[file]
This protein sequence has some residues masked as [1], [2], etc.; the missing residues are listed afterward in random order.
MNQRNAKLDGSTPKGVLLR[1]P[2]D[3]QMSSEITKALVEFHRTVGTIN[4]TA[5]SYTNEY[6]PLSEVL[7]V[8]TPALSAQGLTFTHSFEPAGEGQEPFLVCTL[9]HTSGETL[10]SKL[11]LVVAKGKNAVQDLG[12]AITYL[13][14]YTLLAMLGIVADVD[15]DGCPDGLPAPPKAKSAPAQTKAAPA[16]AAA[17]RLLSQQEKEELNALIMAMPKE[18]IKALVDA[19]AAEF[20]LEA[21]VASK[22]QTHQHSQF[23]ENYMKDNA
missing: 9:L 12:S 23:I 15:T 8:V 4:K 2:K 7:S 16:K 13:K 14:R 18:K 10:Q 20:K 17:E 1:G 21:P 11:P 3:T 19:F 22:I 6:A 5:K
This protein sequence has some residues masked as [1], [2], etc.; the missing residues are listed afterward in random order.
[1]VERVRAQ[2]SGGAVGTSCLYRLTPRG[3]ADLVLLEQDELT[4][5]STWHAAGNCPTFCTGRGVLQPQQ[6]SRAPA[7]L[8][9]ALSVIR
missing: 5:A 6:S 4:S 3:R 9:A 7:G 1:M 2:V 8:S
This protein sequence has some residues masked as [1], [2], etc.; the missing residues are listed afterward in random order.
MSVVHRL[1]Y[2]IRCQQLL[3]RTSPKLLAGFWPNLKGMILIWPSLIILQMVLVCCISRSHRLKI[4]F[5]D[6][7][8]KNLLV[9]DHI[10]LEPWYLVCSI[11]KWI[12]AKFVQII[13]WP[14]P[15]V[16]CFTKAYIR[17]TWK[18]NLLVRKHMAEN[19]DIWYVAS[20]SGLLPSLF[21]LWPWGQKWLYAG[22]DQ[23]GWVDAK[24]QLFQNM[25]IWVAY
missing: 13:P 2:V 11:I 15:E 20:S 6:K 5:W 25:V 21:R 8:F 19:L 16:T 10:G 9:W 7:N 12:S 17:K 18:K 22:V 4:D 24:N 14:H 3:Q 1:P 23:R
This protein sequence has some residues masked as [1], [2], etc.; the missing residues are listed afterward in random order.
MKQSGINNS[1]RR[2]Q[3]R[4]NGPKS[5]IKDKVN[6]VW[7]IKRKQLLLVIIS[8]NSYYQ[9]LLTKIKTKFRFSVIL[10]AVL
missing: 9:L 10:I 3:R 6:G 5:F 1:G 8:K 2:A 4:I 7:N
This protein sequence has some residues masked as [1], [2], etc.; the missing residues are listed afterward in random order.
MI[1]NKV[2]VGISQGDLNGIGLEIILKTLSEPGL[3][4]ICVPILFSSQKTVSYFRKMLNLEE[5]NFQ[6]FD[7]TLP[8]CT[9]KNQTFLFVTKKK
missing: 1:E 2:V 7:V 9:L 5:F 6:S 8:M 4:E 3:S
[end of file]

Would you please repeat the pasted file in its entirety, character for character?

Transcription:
This protein sequence has some residues masked as [1], [2], etc.; the missing residues are listed afterward in random order.
MNQRNAKLDGSTPKGVLLR[1]P[2]D[3]QMSSEITKALVEFHRTVGTIN[4]TA[5]SYTNEY[6]PLSEVL[7]V[8]TPALSAQGLTFTHSFEPAGEGQEPFLVCTL[9]HTSGETL[10]SKL[11]LVVAKGKNAVQDLG[12]AITYL[13][14]YTLLAMLGIVADVD[15]DGCPDGLPAPPKAKSAPAQTKAAPA[16]AAA[17]RLLSQQEKEELNALIMAMPKE[18]IKALVDA[19]AAEF[20]LEA[21]VASK[22]QTHQHSQF[23]ENYMKDNA
missing: 9:L 12:S 23:I 15:T 8:V 4:K 2:K 7:S 16:K 13:K 14:R 18:K 10:Q 20:K 17:E 1:G 21:P 11:P 3:T 19:F 22:I 6:A 5:K
This protein sequence has some residues masked as [1], [2], etc.; the missing residues are listed afterward in random order.
[1]VERVRAQ[2]SGGAVGTSCLYRLTPRG[3]ADLVLLEQDELT[4][5]STWHAAGNCPTFCTGRGVLQPQQ[6]SRAPA[7]L[8][9]ALSVIR
missing: 5:A 6:S 4:S 3:R 9:A 7:G 1:M 2:V 8:S
This protein sequence has some residues masked as [1], [2], etc.; the missing residues are listed afterward in random order.
MSVVHRL[1]Y[2]IRCQQLL[3]RTSPKLLAGFWPNLKGMILIWPSLIILQMVLVCCISRSHRLKI[4]F[5]D[6][7][8]KNLLV[9]DHI[10]LEPWYLVCSI[11]KWI[12]AKFVQII[13]WP[14]P[15]V[16]CFTKAYIR[17]TWK[18]NLLVRKHMAEN[19]DIWYVAS[20]SGLLPSLF[21]LWPWGQKWLYAG[22]DQ[23]GWVDAK[24]QLFQNM[25]IWVAY
missing: 13:P 2:V 11:I 15:E 20:S 6:K 5:W 25:V 21:R 8:F 19:L 16:T 10:G 9:W 7:N 12:S 17:K 18:K 22:V 4:D 24:N 14:H 3:Q 1:P 23:R
This protein sequence has some residues masked as [1], [2], etc.; the missing residues are listed afterward in random order.
MKQSGINNS[1]RR[2]Q[3]R[4]NGPKS[5]IKDKVN[6]VW[7]IKRKQLLLVIIS[8]NSYYQ[9]LLTKIKTKFRFSVIL[10]AVL
missing: 9:L 10:I 3:R 6:G 5:F 1:G 8:K 2:A 4:I 7:N
This protein sequence has some residues masked as [1], [2], etc.; the missing residues are listed afterward in random order.
MI[1]NKV[2]VGISQGDLNGIGLEIILKTLSEPGL[3][4]ICVPILFSSQKTVSYFRKMLNLEE[5]NFQ[6]FD[7]TLP[8]CT[9]KNQTFLFVTKKK
missing: 1:E 2:V 7:V 9:L 5:F 6:S 8:M 4:E 3:S